by Steven Ertelt
February 14, 2005
Washington, DC (LifeNews.com) — President Bush has nominated Lester Crawford, the acting commissioner of the Food and Drug Administration, as the new head of the agency that is embroiled in a controversy over the RU 486 abortion drug and the so-called morning after pills.
Crawford has been the acting director since March 2004 and served as deputy administrator of FDA from 2002 until he became acting commissioner after his predecessor, Mark McClellan, left to head up the Medicare program.
The nomination must be approved by the U.S. Senate.
If approved, Crawford must deal with an intense national debate over the abortion drug and the sometimes abortifacient morning after pill.
Pro-life groups want the RU 486 mifepristone pill pulled form the market while its safety is examined and they don’t want the morning after drug to be approved for over the counter sales.
Last year the FDA strengthened its black box warning labels on the RU 486 drug, making them the most severe the agency issues. Abortion advocates disagreed with the need for stronger warnings and claimed the abortion pills were not responsible for the deaths of three women.
"Our investigation reveals that it was due to mifepristone," Dr. Crawford said in response.
Crawford indicated the agency was concerned that infections leading to a woman’s death could be brought on without the normal telltale indicators. Holly Patterson died in September 2003 after a sudden infection brought on by the abortion drug.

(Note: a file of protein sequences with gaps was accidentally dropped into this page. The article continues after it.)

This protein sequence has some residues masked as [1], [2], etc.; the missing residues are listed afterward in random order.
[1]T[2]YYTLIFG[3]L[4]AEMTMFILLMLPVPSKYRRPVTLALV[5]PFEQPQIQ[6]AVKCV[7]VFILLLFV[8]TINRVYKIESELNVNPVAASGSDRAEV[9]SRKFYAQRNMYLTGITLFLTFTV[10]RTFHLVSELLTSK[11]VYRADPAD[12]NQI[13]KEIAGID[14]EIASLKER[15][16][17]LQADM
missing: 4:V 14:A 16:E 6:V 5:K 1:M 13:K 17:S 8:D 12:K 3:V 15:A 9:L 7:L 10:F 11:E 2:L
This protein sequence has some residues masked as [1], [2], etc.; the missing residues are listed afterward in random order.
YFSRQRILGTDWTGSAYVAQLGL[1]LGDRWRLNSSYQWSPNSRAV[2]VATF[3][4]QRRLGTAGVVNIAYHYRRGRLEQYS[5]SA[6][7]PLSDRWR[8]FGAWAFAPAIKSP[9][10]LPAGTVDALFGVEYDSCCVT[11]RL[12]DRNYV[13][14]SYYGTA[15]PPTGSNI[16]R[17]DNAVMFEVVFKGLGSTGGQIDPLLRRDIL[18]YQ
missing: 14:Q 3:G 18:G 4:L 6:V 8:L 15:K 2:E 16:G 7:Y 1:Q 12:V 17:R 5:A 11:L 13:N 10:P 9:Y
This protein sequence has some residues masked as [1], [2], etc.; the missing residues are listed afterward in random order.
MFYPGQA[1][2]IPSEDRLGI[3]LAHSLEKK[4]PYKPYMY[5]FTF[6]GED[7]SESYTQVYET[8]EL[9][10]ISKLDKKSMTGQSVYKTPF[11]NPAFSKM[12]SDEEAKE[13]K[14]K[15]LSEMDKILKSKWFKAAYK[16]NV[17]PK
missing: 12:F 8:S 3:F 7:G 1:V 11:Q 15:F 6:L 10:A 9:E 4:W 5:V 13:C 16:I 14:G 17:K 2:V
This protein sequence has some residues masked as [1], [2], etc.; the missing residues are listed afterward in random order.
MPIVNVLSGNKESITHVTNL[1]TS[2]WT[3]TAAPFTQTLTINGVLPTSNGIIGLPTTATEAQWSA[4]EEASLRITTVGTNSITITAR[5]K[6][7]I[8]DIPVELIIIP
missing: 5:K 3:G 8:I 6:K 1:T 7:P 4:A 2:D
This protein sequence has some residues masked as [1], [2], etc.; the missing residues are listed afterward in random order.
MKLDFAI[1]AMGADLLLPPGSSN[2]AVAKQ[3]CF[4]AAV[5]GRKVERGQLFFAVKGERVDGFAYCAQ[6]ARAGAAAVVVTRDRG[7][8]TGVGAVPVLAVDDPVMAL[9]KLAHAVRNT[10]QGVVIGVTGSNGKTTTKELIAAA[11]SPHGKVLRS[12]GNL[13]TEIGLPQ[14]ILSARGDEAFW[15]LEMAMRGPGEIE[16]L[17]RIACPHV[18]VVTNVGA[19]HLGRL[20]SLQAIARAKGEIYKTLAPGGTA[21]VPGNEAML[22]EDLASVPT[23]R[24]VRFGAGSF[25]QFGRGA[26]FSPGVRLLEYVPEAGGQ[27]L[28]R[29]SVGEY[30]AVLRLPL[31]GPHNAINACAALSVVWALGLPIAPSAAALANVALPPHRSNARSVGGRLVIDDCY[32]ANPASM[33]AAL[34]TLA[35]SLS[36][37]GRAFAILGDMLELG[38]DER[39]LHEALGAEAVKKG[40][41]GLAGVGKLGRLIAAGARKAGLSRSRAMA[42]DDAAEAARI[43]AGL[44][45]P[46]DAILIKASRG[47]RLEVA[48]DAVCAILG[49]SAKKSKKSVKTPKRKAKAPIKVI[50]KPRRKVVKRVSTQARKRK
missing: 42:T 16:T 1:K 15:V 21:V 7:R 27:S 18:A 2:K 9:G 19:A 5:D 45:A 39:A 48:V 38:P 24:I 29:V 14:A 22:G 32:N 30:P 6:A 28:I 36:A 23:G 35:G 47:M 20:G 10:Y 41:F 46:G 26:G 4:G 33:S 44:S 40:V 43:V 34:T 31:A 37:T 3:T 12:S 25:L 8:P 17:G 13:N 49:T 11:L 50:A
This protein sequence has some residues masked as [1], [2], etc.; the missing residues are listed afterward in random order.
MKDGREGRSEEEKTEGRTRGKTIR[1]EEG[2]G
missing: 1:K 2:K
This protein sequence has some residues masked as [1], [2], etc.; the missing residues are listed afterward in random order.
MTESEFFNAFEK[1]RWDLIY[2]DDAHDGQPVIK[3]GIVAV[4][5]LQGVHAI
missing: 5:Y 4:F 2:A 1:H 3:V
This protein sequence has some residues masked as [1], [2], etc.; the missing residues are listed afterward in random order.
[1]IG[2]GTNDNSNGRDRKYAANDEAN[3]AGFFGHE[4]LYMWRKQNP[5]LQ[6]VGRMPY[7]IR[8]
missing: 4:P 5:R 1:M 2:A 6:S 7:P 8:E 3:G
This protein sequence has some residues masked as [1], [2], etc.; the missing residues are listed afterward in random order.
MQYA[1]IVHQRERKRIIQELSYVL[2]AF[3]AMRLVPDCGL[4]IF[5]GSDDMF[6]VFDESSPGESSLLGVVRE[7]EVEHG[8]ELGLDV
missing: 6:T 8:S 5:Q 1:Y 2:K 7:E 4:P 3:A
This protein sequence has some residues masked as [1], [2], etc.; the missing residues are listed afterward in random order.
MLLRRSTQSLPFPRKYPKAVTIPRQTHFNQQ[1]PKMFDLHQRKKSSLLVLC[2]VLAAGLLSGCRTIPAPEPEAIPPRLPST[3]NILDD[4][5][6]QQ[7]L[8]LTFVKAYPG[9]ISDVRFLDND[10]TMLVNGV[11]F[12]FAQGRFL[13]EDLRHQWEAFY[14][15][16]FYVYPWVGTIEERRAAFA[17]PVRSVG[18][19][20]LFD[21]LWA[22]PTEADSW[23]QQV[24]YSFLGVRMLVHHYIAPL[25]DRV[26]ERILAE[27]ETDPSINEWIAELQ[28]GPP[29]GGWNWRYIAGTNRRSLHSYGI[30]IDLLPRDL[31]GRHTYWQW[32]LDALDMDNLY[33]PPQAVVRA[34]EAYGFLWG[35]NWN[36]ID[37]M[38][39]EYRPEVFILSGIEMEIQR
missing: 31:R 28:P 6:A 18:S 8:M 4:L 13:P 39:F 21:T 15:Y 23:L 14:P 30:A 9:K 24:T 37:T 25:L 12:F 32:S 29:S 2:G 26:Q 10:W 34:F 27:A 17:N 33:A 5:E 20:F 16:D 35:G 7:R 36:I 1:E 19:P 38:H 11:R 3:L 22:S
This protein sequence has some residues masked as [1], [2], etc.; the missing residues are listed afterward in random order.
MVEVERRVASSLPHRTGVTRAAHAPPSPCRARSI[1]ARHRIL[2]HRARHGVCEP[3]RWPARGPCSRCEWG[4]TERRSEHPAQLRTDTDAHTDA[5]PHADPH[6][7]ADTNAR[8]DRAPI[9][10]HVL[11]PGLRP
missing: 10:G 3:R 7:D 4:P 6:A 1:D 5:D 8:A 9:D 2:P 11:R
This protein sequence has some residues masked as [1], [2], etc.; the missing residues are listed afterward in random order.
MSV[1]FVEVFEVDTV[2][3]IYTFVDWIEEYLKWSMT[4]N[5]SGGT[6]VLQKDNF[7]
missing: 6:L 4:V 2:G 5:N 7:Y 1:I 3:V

"We believe that physicians may not be as aware as they might be that these infections can occur without the usual signs," Crawford said.
Last month, the FDA delayed its decision on whether to allow sales of the so-called morning after pill over the counter. The federal agency was expected to reach a decision Friday but said in a statement that it needed more time to review the drug.
The FDA rejected a proposal by Barr Pharmaceuticals last year to allow the drug, which sometimes causes abortions, to be sold to anyone without a doctor’s visit.
Agency officials said Barr did not provide enough information on how the drug affects teenagers.
Barr submitted a new application asking that the drug, also known as Plan B, be sold without a prescription only to those above 16 years of age.
Prior to joining the FDA, Crawford as the was chairman of the Department of Physiology-Pharmacology at the University of Georgia and administrator of the Food Safety and Inspection Service at the Department of Agriculture.